The chip accepts a nasal specimen, extracts influenza A RNA, converts it into DNA and replicates it to yield a sufficient sample that can be detected by an external reader.  Image: Boston University

The chip accepts a nasal specimen, extracts influenza A RNA, converts it into DNA and replicates it to yield a sufficient sample that can be detected by an external reader. Image: Boston University

Boston, MA (Scicasts) – The H1N1 flu pandemic in 2009 underscored weaknesses in methods widely used to diagnose the flu, from frequent false negatives to long wait times for results.

Now Boston University researchers have developed a prototype of a rapid, low-cost, accurate, point-of-care device that promises to provide clinicians with an effective tool to quickly diagnose both seasonal and pandemic strains of influenza, and thus limit the spread of infection.

Boston University Biomedical Engineering Associate Professor Catherine Klapperich led the team of engineering and medical researchers that developed the disposable microfluidic chip the size of a microscope slide that aims to take the place of expensive, time-consuming, laboratory-based diagnostic tests now in use. The chip essentially miniaturizes the RT-PCR test, now considered the gold standard in flu detection, producing faster, cheaper and accurate results.

The researchers collected clinical nasal specimens and placed them on the chip, which extracts RNA from the Influenza A virus, converts it into DNA and replicates the sample in sufficient quantities so it can be detected by a table-top external reader. The chip produced results that matched the accuracy of the lab-based tests.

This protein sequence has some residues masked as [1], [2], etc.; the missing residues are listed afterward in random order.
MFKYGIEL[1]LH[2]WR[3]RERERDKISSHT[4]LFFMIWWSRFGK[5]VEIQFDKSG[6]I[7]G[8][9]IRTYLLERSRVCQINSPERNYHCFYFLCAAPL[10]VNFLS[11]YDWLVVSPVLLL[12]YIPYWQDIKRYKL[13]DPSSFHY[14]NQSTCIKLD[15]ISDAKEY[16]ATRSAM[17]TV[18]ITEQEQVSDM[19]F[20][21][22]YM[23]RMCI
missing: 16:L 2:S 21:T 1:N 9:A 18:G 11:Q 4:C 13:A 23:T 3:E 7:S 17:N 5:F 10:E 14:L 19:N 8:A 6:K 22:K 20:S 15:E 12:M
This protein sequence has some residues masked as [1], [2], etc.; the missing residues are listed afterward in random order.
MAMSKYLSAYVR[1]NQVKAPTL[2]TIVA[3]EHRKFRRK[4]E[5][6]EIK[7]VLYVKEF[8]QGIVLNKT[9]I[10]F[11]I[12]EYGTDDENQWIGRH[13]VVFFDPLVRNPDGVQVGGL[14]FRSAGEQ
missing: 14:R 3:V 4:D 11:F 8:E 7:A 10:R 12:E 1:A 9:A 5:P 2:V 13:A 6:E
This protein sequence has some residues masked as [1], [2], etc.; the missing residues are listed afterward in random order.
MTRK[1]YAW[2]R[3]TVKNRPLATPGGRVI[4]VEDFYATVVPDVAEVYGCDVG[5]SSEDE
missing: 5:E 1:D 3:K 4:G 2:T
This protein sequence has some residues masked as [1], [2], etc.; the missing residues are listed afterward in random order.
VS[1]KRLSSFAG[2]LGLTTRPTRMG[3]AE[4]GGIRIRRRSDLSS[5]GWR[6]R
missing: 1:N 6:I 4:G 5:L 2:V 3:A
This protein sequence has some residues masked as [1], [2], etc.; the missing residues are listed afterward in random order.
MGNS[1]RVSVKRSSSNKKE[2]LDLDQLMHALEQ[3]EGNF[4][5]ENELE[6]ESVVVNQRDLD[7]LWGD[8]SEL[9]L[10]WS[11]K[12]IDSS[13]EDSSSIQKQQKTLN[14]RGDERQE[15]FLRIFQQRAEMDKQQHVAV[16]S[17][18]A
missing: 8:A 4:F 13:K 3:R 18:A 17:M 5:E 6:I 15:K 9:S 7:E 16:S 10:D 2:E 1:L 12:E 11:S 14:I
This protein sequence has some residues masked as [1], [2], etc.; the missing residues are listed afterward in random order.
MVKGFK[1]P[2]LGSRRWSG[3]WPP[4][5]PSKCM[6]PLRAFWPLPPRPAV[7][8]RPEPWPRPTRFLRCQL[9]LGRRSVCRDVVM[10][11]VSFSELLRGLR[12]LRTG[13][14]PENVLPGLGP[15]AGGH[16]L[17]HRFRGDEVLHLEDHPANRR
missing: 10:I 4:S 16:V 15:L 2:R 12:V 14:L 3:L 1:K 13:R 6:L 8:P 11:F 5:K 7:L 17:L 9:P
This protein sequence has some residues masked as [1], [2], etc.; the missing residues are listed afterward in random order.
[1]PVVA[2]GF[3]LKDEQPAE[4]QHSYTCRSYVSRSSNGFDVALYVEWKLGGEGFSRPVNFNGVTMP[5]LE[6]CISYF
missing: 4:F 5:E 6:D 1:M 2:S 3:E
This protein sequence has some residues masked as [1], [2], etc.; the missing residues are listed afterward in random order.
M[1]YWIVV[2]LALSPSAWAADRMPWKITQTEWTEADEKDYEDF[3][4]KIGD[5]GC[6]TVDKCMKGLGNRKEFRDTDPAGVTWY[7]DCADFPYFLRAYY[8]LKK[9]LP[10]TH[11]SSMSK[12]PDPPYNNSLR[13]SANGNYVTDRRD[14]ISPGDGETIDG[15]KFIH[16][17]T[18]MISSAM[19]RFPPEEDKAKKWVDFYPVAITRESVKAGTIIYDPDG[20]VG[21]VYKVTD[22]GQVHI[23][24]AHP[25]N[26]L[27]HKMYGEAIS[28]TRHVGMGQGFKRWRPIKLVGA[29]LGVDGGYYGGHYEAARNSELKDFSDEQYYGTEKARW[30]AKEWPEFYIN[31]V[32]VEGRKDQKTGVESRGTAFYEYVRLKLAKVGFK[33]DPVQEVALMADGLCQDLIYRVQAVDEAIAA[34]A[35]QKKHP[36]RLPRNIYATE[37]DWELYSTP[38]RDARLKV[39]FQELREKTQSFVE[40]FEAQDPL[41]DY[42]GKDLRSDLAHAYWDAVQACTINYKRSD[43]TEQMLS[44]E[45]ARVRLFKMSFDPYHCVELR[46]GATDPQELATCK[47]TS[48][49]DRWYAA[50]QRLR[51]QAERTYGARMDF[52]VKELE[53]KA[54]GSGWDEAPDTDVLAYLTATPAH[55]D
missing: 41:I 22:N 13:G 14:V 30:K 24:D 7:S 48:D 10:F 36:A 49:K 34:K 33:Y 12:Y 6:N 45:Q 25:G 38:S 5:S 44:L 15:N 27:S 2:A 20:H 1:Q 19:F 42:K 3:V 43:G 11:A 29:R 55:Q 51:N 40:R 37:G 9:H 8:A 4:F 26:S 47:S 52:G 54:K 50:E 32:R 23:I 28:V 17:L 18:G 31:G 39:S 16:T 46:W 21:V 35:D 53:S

"We wanted to show that our technique was feasible on real-world samples prepared on the chip," said Klapperich. "Making each chip single-use decreases the possibility of cross-contamination between specimens, and the chip's small size makes it a good candidate for true point-of-care testing."

The microfluidic chip also proved far more effective than other commonly used flu diagnostic tests including viral culture, a lab procedure requiring up to a week to produce results; rapid immunoassays, which work like pregnancy tests but were only 40 percent reliable in detecting the presence of a flu virus in this study; and direct fluorescent antigen testing (DFA), a more accurate but labour-intensive process in which medical personnel prepare and interpret samples stained with fluorescent antibodies.

"The new test represents a major improvement over viral culture in terms of turn-around time, over rapid immunoassay tests in terms of sensitivity (ability to detect the virus from minimal sample material) and over DFA and RT-PCR in terms of ease of use and portability," Klapperich observed.

Ultimately seeking to enable clinicians to use their microfluidic chips for frontline flu virus detection, the researchers next plan to optimize their method so that it can produce results in a third less time (an hour) with chips that cost half as much to make (five dollars). In addition, they are exploring ways to develop a lower cost external reader that's no bigger than a clinical digital thermometer.